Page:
5. The method of claim 4, wherein the stent is U-shaped having an interior section adapted to accept bone graft material to facilitate healing of the vertebral cut.

6. The method of claim 4, wherein the stent includes a rounded, wedge-shaped end for separating the vertebral cut.

7. The method of claim 4, wherein the stent includes a flange to prevent the stent from entering the spinal canal.

8. The method of claim 4, wherein the stent includes a rounded depression and the screw includes a rounded head, the rounded depression being adapted to rotatably accept the rounded head.

9. The method of claim 4, wherein the screw includes self-tapping, bone gripping threads for inserting the screw into the vertebra.

10. A method for expanding a spinal canal, comprising:

a. cutting a vertebra in two locations, one cut through each pedicle of the vertebra, beginning at a base of a transverse process of the vertebra and coursing medially and anteriorly through the pedicle to the spinal canal;
b. separating each vertebral cut by impacting a stent into each vertebral cut, whereby the spinal canal is expanded;
c. securing each separated vertebral cut by inserting a screw through a washer and the stent and threading the screw into an anterior portion of the vertebra; and
d. securing a posterior portion of the vertebra to the anterior portion of the vertebra by strapping a cable around the posterior portion of the vertebra, the cable being attached to a washer at each of its two ends.

11. The method of claim 10, wherein the screw includes a rounded head, the washer includes a rounded shape and the stent includes a rounded depression, the rounded washer engagably accepting the rounded head of the screw and rotatably residing within the rounded depression in the stent.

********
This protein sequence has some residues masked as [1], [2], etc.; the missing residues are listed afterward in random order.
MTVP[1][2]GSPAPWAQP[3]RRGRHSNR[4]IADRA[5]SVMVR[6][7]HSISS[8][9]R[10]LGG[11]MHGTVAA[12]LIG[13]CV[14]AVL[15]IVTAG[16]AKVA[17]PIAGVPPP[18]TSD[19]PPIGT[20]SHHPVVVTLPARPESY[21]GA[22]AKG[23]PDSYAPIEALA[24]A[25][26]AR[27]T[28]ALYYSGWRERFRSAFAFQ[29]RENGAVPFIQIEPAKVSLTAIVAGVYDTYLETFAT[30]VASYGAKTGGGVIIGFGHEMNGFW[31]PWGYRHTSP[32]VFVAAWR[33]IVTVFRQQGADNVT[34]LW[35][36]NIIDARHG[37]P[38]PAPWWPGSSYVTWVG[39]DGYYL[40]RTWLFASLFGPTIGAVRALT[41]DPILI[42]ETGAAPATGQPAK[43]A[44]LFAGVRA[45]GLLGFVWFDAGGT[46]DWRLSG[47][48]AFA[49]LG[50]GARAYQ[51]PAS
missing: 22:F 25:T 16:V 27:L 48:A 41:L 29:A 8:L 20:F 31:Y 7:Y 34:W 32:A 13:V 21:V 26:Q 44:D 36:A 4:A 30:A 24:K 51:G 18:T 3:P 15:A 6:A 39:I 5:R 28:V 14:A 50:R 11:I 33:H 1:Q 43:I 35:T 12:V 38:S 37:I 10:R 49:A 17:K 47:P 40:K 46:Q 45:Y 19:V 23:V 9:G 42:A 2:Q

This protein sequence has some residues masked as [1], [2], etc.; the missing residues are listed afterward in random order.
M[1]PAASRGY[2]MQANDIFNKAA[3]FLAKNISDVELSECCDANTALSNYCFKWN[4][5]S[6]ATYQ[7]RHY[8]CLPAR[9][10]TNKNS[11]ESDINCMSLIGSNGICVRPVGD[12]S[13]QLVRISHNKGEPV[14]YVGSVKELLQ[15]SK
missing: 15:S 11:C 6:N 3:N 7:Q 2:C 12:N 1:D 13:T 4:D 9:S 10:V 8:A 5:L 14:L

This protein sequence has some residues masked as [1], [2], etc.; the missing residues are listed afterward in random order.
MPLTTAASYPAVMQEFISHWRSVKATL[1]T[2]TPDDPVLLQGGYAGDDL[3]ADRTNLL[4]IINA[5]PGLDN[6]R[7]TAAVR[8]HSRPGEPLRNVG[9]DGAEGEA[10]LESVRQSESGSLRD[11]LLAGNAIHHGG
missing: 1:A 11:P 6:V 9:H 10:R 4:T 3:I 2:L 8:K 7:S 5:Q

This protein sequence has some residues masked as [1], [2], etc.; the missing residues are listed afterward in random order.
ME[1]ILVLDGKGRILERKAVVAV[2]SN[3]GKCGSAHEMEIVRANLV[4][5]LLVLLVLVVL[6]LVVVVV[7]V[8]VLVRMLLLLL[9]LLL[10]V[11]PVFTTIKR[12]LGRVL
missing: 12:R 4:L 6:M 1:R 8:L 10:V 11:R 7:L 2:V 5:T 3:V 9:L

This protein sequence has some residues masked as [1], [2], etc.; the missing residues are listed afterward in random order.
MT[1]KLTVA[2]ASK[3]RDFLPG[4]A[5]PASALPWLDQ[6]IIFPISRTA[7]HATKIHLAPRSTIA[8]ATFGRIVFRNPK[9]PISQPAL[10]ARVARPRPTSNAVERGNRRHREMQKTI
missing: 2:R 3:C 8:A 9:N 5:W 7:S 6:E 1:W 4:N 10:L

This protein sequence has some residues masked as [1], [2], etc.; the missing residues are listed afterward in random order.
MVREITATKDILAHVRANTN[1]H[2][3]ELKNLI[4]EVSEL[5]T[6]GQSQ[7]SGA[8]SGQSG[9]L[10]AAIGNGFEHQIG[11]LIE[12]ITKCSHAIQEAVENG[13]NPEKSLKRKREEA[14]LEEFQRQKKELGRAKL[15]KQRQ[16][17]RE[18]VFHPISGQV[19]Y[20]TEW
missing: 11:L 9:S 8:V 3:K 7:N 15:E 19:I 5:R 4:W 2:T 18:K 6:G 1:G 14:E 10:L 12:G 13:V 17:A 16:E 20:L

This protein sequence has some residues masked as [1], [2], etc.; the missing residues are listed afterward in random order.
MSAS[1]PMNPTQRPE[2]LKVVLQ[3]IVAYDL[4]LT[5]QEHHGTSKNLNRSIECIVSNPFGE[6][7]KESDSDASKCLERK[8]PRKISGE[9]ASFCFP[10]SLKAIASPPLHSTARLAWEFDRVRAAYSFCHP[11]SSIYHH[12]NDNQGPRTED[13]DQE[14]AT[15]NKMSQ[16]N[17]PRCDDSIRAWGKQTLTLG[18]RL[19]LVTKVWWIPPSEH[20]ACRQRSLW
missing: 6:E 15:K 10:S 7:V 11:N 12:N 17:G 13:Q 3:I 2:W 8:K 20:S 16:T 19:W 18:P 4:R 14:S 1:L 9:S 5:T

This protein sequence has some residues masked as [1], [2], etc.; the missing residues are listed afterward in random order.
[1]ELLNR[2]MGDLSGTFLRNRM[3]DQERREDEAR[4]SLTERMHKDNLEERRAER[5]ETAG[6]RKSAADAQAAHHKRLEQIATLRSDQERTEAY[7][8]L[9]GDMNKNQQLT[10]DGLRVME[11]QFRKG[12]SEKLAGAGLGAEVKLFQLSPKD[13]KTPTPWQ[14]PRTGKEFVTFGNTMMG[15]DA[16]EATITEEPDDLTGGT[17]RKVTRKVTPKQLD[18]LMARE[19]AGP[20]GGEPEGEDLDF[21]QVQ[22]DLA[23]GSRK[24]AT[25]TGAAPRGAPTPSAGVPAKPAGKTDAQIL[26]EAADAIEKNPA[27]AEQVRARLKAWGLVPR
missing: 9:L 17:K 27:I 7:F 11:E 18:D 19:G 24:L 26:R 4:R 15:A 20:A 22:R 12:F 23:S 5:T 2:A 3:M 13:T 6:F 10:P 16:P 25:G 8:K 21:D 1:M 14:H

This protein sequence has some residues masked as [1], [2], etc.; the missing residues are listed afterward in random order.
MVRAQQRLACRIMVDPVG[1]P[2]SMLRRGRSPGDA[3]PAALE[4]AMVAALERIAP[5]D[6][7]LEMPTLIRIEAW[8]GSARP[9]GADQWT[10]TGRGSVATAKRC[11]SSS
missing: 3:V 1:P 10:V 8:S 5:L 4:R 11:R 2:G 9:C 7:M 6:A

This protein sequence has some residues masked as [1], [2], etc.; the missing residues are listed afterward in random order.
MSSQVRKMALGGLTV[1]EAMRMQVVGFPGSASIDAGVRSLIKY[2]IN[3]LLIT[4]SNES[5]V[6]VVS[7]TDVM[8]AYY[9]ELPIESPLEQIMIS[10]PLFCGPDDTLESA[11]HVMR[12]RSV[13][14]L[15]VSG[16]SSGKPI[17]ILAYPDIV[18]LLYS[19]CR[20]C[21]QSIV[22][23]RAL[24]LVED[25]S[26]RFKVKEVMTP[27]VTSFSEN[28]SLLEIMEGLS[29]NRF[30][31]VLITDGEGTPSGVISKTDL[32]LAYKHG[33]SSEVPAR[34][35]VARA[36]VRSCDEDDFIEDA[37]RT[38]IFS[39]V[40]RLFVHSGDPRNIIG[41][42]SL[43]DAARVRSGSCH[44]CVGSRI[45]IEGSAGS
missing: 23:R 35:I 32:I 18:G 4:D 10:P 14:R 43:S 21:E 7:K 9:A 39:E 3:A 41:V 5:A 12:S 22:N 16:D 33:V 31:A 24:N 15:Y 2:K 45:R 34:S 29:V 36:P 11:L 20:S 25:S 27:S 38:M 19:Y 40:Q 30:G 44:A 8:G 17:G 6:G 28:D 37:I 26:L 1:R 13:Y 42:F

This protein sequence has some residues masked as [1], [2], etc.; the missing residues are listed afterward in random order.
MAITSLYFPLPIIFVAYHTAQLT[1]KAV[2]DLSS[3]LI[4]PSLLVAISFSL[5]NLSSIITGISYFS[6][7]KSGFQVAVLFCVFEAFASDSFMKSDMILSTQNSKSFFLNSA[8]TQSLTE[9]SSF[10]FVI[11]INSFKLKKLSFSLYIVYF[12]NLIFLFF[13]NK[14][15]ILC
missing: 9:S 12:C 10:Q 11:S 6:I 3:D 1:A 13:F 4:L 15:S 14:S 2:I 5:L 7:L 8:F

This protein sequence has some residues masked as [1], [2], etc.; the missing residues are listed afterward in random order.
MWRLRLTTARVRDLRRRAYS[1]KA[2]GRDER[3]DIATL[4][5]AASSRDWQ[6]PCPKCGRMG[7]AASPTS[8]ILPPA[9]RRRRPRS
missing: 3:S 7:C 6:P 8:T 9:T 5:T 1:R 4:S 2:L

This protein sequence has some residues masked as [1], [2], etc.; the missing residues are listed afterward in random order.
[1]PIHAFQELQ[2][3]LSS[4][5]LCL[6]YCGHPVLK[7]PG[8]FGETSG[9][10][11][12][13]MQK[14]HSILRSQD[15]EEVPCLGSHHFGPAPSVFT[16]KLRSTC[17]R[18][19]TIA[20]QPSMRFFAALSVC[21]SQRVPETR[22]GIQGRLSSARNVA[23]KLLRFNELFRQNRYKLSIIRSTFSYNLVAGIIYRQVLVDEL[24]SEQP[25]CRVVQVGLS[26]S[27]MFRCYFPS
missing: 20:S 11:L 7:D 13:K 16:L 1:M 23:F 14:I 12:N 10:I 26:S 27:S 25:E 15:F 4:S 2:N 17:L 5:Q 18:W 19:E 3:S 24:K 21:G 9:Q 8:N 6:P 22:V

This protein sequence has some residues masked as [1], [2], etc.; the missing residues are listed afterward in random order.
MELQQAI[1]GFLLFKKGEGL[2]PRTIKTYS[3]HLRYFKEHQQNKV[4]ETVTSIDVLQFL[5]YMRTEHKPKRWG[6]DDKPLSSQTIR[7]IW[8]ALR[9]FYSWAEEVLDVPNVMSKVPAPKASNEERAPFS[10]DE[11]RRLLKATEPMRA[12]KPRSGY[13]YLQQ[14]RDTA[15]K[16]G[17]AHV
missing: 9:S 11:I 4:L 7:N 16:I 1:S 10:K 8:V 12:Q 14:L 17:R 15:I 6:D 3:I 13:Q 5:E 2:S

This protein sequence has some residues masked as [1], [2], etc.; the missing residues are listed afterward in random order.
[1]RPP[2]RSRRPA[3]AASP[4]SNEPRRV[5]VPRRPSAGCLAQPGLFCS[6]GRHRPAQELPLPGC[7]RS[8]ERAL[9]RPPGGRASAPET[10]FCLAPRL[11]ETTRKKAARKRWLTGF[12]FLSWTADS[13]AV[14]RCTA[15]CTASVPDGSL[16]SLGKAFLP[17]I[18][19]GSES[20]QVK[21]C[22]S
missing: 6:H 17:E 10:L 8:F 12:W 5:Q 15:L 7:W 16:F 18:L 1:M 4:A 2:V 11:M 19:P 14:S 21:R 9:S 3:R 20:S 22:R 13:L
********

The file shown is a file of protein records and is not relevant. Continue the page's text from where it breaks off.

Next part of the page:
12. The method of claim 10, wherein at least one of the washers includes a crushable side-passage allowing slidable insertion of the cable through the side-passage, taut tensioning of the cable and permanent fixation of the cable to the washer by crushing the side-passage.

13. The method of claim 10, wherein the cable secures the posterior portion of the vertebra by lying over laminae of the vertebra and passing through a hole in a spinous process of the vertebra.

14. The method of claim 10, wherein the cable secures the posterior portion of the vertebra by lying over laminae of the vertebra and around a spinous process of the vertebra.

15. An implant for expanding a spinal canal, comprising:

a. a stent for insertion into a cut in the vertebra to expand the spinal canal; and
b. a screw inserted through the stent and threaded into the vertebra to secure the stent within the cut in the vertebra.

16. The implant of claim 15, wherein the stent includes a rounded, wedge-shaped end for inserting the stent into the cut in the vertebra.

17. The implant of claim 15, wherein the stent is U-shaped with an interior section adapted to accept bone graft material to facilitate healing of the cut in the vertebra.

18. The implant of claim 15, wherein the stent includes a flange limiting the distance the stent can be inserted into the cut in the vertebra, the flange preventing the stent from penetrating the spinal canal.

19. The implant of claim 17, wherein the stent includes a rounded depression and the screw includes a rounded head, the rounded head rotatably residing within the rounded depression.